The Williamson County School System used taxpayer money to hire two lobbyists to visit the state Capitol on the superintendent’s behalf, according to the Tennessee Ethics Commission’s website.
The website did not specify how much Williamson officials spent on the two lobbyists, Matt King of Brentwood and Pat Miller of Nashville.
The men have lobbied for the school district before.
For the 2013 legislative session, the school system hired both men for their lobbying services for a sum of $30,000, according to the Brentwood Homepage. The site says Williamson officials paid Miller an additional $10,000 during the 2013-14 school year.
When reached Thursday and Friday, King and Miller referred all questions to Williamson County Superintendent Mike Looney’s office. Looney spokeswoman Carol Birdsong said Thursday she was unable to answer emailed questions before Tennessee Watchdog’s deadline Friday.
State Rep. Jeremy Durham, R-Franklin, who represents part of Williamson County, said in an emailed statement he’s not crazy about the school district hiring lobbyists, and taxpayers may feel the same way.
“I’ve never been a fan of using taxpayer resources to hire lobbyists anyway, but I find it especially unfortunate that my home county utilizes lobbyists that may or may not advocate the will of taxpayers,” Durham said.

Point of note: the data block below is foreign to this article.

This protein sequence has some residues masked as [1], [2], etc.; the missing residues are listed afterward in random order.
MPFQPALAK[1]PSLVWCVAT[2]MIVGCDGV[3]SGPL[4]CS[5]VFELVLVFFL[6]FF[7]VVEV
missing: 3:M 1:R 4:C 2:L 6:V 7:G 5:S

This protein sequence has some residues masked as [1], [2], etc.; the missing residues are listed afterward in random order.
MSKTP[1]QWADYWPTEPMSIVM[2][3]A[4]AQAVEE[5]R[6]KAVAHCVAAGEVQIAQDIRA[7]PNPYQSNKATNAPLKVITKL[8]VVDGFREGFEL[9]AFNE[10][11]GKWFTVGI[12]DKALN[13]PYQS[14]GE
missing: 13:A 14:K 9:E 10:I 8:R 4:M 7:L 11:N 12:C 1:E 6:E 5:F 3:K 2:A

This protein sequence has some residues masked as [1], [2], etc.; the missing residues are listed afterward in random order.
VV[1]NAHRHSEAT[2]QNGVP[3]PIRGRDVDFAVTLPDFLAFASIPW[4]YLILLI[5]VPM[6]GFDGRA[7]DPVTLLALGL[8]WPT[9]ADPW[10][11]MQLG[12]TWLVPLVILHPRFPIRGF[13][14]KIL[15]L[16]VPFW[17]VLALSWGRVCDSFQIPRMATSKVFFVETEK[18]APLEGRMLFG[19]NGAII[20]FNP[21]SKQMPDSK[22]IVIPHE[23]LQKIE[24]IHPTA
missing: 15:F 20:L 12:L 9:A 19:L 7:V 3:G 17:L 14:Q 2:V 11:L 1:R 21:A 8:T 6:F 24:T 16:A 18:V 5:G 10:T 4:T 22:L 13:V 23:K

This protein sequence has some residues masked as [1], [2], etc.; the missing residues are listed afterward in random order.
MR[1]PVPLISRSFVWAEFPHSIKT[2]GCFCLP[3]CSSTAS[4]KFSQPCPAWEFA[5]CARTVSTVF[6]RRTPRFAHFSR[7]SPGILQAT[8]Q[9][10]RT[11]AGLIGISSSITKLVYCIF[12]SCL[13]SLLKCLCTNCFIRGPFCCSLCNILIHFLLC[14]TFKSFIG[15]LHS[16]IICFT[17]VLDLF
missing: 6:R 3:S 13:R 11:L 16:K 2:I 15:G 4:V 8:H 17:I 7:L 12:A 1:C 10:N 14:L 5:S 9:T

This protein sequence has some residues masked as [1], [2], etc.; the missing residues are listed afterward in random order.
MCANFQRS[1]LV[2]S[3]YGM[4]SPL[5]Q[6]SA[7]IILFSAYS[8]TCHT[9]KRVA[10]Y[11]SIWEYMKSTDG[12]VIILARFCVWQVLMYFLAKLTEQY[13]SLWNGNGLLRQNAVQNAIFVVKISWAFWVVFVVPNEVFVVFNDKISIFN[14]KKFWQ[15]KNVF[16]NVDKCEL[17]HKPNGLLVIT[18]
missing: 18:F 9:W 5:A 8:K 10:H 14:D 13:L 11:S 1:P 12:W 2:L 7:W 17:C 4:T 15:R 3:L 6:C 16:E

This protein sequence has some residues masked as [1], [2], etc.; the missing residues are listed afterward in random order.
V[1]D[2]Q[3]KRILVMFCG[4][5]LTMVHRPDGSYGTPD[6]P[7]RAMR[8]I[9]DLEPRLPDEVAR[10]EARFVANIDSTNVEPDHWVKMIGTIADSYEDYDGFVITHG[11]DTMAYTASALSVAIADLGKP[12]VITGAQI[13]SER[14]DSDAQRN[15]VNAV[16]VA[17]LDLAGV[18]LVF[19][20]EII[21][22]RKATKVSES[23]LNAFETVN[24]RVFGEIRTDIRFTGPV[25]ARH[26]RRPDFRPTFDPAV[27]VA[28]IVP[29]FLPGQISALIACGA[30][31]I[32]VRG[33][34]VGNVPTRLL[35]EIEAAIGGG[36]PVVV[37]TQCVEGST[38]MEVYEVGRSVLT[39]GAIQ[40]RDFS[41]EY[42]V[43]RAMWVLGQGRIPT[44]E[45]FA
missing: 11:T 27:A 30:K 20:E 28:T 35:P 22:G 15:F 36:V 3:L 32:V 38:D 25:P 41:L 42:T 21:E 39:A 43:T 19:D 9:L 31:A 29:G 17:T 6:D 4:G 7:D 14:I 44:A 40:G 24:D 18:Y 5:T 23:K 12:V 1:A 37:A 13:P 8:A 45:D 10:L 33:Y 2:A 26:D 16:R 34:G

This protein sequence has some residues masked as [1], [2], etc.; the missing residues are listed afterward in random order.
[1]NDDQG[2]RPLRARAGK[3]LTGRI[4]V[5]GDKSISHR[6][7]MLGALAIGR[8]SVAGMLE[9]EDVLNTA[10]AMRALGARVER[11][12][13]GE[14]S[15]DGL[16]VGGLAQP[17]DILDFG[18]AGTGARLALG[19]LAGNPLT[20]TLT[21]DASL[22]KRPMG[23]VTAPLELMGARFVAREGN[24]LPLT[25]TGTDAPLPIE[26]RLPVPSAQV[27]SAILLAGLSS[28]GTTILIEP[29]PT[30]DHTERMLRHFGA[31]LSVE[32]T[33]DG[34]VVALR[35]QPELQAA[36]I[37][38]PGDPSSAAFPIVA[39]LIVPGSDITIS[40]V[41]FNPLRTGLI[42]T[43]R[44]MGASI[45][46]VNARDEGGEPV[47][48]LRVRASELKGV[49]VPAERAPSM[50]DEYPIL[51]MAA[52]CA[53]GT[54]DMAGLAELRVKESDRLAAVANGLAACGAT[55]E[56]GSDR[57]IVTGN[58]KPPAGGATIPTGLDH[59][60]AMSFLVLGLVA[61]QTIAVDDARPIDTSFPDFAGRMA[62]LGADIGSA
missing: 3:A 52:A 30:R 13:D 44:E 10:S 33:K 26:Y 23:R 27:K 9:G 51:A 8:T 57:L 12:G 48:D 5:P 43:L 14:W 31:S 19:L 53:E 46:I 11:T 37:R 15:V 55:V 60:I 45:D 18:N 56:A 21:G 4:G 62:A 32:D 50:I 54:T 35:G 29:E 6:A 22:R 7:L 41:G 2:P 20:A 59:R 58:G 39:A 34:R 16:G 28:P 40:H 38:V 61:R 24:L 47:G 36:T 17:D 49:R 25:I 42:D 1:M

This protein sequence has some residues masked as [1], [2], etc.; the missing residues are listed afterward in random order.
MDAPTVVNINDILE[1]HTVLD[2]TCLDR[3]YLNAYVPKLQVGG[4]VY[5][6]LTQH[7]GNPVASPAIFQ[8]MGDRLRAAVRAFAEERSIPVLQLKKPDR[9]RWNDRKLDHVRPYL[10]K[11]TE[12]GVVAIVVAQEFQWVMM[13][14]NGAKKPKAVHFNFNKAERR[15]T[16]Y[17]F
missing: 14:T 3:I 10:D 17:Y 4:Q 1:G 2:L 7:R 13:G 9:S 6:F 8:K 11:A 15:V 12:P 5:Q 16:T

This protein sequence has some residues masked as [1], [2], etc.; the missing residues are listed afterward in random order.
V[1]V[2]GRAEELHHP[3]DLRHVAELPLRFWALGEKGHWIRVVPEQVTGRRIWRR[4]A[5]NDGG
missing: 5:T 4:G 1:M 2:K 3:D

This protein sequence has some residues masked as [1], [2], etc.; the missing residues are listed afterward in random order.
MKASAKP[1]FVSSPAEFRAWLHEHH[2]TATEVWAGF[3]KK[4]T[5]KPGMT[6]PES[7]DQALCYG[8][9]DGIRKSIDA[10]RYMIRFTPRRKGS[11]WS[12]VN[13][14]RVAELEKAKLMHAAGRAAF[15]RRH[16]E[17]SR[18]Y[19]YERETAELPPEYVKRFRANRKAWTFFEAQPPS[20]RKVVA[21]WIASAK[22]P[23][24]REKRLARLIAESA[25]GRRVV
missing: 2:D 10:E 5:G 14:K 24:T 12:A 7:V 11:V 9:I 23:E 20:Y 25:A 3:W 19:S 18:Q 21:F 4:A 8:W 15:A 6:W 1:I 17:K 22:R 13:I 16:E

None of the county’s school board members returned requests for comment Thursday and Friday.
The reason Williamson officials hired King and Miller is unclear, but a 2014 Brentwood Homepage article quoted officials saying the two men helped “prevent bills that could have made the district suffer financially.”
A Tennessean article from that year quotes school board member Susan Curlee saying it’s unnecessary for the school system to spend money on lobbyists. The school system, the paper quoted Curlee saying, already gives money to the Tennessee School Boards Association to lobby on Williamson’s behalf.
As reported, the TSBA’s most recent lobbying expenditures show the group spent about $10,000 on two lobbyists.
The Tennessee School System for Equity, which represents rural school districts, spent between $25,000 to $50,000 this past year on two lobbyists. The Coalition of Large Area School Systems, representing the Hamilton, Shelby and Knox county school systems, as well as Metro-Nashville Schools, paid somewhere between $50,000 to $100,000 for two lobbyists.
The Tennessee Organization for School Superintendents, meanwhile, shelled out between $10,000 and $25,000 in taxpayer money for five lobbyists.
Justin Owen, president of the Nashville-based Beacon Center of Tennessee, a free-market think tank, said last month people in education hire lobbyists to expand the scope of their power, increase spending and impose higher taxes. Owen said school system officials should march to Nashville and lobby on their own instead of using additional taxpayer money.
Aside from Durham, members of Williamson County’s legislative delegation, including State Rep. Glen Casada, R-Franklin, State Rep. Jack Johnson, R-Franklin, and State Rep. Charles Sargent, R-Franklin, were unavailable for comment.
Johnson chairs the Senate Commerce and Labor Committee. Sargent chairs the House Finance Ways and Means Committee.
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